While the rest of Israel celebrates Purim this Sunday (the 14th of Adar), Jerusalem celebrates on Monday (the 15th of Adar).
Well, the easy answer is “because Jerusalem is a walled city from the time of Joshua.”
Which is partially right. Jerusalem was a walled city in the time of Joshua, but the walls we see today were built in the 1500s, in the Ottoman Era. From the early 13th century and until the mid-16th century, Jerusalem was not a walled city at all. And indeed, it was unclear to the Jews of that time when they should celebrate Purim.
Rabbi Eshtori Ha-Parchi of the 14th century tells us that when he came to Israel, he was told that in Jerusalem they celebrated on both the 14th and 15th of Adar, as they were uncertain which one they were obligated to keep. Rabbi Eshtori brings an entire Halachic discussion about what should be done, and adds that he wrote his rabbi, Rabbi Matityah in Bet-Shean, to ask him what he should do.
Rabbi Matityah wrote him back: If I would be in Jerusalem on the 14th of Adar, and they would read the Megillah, I would leave the synagogue. Otherwise they could say about me “The fool walketh in darkness” (Ecclesiastes 2, 14). And the same is true for Tiberias.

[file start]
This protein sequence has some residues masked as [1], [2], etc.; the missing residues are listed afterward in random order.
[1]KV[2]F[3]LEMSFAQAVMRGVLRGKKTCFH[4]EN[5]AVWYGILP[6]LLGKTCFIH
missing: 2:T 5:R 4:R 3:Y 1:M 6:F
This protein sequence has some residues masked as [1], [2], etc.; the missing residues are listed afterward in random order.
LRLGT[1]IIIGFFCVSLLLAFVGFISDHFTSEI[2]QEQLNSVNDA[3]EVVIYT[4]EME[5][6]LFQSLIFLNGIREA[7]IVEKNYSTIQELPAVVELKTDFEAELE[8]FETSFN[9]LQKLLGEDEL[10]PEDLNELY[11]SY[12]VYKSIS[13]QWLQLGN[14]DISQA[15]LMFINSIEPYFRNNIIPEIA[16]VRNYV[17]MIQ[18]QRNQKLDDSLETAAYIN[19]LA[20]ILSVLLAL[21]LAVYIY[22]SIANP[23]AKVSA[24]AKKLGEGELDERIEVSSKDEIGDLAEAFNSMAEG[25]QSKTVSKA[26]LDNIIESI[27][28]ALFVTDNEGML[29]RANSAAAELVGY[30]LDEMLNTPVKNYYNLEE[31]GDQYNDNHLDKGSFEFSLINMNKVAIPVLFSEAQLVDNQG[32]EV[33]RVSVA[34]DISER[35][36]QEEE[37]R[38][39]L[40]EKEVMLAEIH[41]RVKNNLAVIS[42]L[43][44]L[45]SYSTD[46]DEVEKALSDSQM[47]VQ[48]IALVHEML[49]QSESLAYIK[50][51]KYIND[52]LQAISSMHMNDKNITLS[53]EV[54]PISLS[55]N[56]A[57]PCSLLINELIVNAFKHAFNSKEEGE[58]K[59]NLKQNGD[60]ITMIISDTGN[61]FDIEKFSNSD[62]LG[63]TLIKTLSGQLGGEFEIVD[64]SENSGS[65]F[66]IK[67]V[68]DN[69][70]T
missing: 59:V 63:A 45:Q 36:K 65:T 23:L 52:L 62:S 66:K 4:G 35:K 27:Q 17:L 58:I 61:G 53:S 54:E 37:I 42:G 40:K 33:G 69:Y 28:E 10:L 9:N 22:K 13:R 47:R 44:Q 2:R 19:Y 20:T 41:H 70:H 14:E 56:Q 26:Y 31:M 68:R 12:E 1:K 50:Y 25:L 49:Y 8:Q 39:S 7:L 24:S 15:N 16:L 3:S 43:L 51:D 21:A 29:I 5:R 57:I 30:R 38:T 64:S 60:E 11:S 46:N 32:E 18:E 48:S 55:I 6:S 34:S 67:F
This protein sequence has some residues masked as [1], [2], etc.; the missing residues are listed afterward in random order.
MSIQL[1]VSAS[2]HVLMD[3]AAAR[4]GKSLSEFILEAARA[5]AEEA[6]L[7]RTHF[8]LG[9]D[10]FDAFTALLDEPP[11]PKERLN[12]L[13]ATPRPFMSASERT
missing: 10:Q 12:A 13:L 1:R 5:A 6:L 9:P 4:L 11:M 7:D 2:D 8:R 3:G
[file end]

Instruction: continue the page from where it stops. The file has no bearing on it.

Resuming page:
Rabbi Eshtori finished by saying that Rabbi Matityah is right.
We don’t know what changed the minds of the Jews of Jerusalem, but today there is no doubt – and we celebrate Purim in Jerusalem on the 15th of Adar.
Visit the Muqata.
About the Author:The author's opinion does not necessarily reflect the opinion of The Jewish Press.
If you don't see your comment after publishing it, refresh the page.
Our comments section is intended for meaningful responses and debates in a civilized manner. We ask that you respect the fact that we are a religious Jewish website and avoid inappropriate language at all cost.
If you promote any foreign religions, gods or messiahs, lies about Israel, anti-Semitism, or advocate violence (except against terrorists), your permission to comment may be revoked.